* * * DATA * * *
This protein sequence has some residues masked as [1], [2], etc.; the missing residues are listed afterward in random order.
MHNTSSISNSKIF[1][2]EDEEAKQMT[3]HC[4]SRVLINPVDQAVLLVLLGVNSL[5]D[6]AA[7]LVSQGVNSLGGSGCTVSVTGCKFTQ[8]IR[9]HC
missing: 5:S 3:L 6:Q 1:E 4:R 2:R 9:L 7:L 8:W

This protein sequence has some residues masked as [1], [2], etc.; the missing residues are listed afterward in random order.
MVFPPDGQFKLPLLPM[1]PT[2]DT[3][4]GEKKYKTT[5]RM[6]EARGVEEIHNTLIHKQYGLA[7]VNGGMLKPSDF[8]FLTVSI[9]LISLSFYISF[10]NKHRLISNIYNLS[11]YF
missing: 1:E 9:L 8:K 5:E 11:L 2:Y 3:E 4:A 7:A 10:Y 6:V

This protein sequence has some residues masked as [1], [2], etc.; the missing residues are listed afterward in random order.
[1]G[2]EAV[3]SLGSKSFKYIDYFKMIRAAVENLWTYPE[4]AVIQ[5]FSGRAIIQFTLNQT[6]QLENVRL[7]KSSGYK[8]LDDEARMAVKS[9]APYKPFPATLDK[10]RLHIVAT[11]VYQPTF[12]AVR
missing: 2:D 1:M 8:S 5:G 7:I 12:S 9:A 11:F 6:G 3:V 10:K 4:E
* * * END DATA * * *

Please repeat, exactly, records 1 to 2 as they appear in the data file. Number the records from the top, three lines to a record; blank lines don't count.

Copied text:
This protein sequence has some residues masked as [1], [2], etc.; the missing residues are listed afterward in random order.
MHNTSSISNSKIF[1][2]EDEEAKQMT[3]HC[4]SRVLINPVDQAVLLVLLGVNSL[5]D[6]AA[7]LVSQGVNSLGGSGCTVSVTGCKFTQ[8]IR[9]HC
missing: 5:S 3:L 6:Q 1:E 4:R 2:R 9:L 7:L 8:W

This protein sequence has some residues masked as [1], [2], etc.; the missing residues are listed afterward in random order.
MVFPPDGQFKLPLLPM[1]PT[2]DT[3][4]GEKKYKTT[5]RM[6]EARGVEEIHNTLIHKQYGLA[7]VNGGMLKPSDF[8]FLTVSI[9]LISLSFYISF[10]NKHRLISNIYNLS[11]YF
missing: 1:E 9:L 8:K 5:E 11:L 2:Y 3:E 4:A 7:A 10:Y 6:V